I do not envy Peter Sohn.

The director behind Pixar’s The Good Dinosaur faces one heck of an uphill battle in bringing this movie to the public. It will open on November 25 after several years of delays, with plenty of notoriety and bad press about the replacement of its original director (Bob Peterson) and most of its original cast (including John Lithgow, Bill Hader, Judy Greer, and Neil Patrick Harris). It’s also coming right on the heels of Inside Out which is (at least in my opinion) an absolute masterpiece and one of the very best films Pixar’s ever produced. That would be a tough environment for any filmmaker, much less one like Sohn, who’s making his feature directorial debut after years working in the story and art departments at Pixar. (He has one short to his credit, 2009’s “Partly Cloudy.”) The only thing higher than people’s expectations for The Good Dinosaur will be their skepticism about whether a good movie can come out of all that creative turmoil.

That’s surely part of the reason Disney and Pixar invited a bunch of journalists to a screening room in New York City earlier today for an hourlong presentation about the film, its characters, and about Sohn himself, who discussed his life story and his journey from film nerd to full-fledged Pixar director. Here are a few notes from the event:

What if the Dinosaurs Never Went Extinct?

In addition to concept artwork and animation tests, the centerpieces of the presentation were three brief scenes from the film. The first was an extension of the opening of the film’s first teaser, in which the asteroid that killed the dinosaurs narrowly misses earth, leading to an alternate timeline where dinos were never rendered extinct. Sohn described this as the great “What if?” that powered the movie. Every Pixar movie, he explained, is rooted in that same question (Toy Story is “What if toys come alive when no one’s around to play with them?” Monsters Inc. is “What if there really is a monster living in your closet?”) along with a deep commitment to three aspects of the film: the world, the characters, and the story.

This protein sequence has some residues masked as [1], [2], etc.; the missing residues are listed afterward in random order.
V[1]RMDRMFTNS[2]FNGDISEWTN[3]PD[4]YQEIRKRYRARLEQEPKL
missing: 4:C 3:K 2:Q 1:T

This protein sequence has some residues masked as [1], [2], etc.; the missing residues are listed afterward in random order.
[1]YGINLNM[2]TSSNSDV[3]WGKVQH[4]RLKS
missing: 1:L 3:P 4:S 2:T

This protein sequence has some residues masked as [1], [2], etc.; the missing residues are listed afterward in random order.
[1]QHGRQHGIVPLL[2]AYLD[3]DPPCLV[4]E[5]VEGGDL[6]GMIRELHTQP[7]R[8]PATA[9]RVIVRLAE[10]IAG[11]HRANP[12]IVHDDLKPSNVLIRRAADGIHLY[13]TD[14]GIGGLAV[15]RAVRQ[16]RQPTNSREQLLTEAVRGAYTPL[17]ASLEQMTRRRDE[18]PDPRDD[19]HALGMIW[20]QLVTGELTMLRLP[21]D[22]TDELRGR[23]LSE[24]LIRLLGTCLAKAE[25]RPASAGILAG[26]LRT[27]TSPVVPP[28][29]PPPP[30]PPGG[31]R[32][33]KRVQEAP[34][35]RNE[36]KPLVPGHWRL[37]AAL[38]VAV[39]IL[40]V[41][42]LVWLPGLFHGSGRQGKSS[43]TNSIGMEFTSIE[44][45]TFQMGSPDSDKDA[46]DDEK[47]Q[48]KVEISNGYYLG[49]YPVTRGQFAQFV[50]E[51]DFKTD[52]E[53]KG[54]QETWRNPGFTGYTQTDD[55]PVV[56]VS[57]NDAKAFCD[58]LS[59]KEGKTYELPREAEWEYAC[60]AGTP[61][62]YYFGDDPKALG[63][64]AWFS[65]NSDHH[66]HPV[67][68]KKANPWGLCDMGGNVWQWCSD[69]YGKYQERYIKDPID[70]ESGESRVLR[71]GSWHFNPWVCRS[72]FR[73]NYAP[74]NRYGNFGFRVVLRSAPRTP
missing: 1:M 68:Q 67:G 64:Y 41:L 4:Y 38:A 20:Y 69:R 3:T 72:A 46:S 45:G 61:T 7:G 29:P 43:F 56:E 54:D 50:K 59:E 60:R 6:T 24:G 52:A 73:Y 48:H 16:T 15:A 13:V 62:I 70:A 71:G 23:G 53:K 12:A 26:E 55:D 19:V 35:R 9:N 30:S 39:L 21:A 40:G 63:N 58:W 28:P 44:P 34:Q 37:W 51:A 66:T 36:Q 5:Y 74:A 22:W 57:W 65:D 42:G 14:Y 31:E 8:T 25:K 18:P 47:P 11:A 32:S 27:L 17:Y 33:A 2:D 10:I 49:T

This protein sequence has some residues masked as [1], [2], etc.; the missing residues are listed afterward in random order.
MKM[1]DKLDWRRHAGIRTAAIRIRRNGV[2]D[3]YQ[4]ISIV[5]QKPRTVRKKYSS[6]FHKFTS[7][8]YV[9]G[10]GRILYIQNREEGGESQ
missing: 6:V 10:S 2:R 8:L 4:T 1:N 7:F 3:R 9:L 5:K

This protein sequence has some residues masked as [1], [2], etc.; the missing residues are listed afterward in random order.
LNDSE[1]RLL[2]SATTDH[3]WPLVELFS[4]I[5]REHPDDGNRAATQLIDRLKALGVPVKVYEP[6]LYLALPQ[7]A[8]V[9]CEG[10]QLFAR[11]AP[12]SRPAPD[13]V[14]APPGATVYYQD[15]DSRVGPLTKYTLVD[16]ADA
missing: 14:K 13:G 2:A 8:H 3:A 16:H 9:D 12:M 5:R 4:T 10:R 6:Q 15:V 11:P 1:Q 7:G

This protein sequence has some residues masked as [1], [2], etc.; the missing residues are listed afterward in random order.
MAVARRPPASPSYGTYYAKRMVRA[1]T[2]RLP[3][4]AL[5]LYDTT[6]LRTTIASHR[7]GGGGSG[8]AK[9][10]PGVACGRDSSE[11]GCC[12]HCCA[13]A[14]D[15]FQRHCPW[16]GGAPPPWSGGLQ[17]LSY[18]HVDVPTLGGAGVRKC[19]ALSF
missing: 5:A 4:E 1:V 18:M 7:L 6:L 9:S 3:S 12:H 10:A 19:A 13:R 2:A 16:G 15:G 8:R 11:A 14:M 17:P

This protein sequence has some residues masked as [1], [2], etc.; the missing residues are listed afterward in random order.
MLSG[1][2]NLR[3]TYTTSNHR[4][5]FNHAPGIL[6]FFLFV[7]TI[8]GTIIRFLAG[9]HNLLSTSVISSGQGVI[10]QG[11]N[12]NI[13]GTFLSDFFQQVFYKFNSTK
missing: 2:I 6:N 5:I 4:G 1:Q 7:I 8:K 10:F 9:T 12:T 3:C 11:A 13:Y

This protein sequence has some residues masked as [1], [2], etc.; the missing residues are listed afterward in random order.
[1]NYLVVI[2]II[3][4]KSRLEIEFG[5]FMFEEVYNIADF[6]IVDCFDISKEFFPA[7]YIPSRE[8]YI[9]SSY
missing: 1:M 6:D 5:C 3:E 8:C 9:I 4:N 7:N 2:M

The River Wild

The second clip featured the title character, a timid apatosaurus named Arlo (voiced by Raymond Ochoa), as he struggles to swim after falling into a raging river. He bangs his head on a rock and passes out; when he comes to, Arlo’s floated so far from home that he’s totally lost and completely on his own. Sohn described The Good Dinosaur as “part survival movie” and explained that Arlo attempts to follow the river back to his family, which includes the characters played by Jeffrey Wright and Frances McDormand. This footage looked fairly intense; for a dinosaur, Arlo seemed awfully fragile.

Boy Story (and Dinosaur)

Sohn said The Good Dinosaur also belonged to the tradition of “A boy and his dog” stories like Old Yeller with the traditional roles reversed; the “boy” in this case is Arlo the dinosaur, and the “dog” is Spot, a human, a feral, animalistic human Arlo meets along his journey. Spot walks on all fours, and barks and grunts instead of speaking; he looks like a kid but acts like a canine. The third (and by far the longest) clip Sohn showed featured Arlo and Spot bonding over their mutual loss and longing for home. It’s tough to feel too emotionally moved by characters you’ve just met in what’s essentially a very high-end PowerPoint presentation, but this scene was very melancholic. It suggests The Good Dinosaur will deal with the same kinds of heavy emotional issues (like loss, loneliness, and grief) as Pixar movies like Toy Story 3, Up, and Inside Out.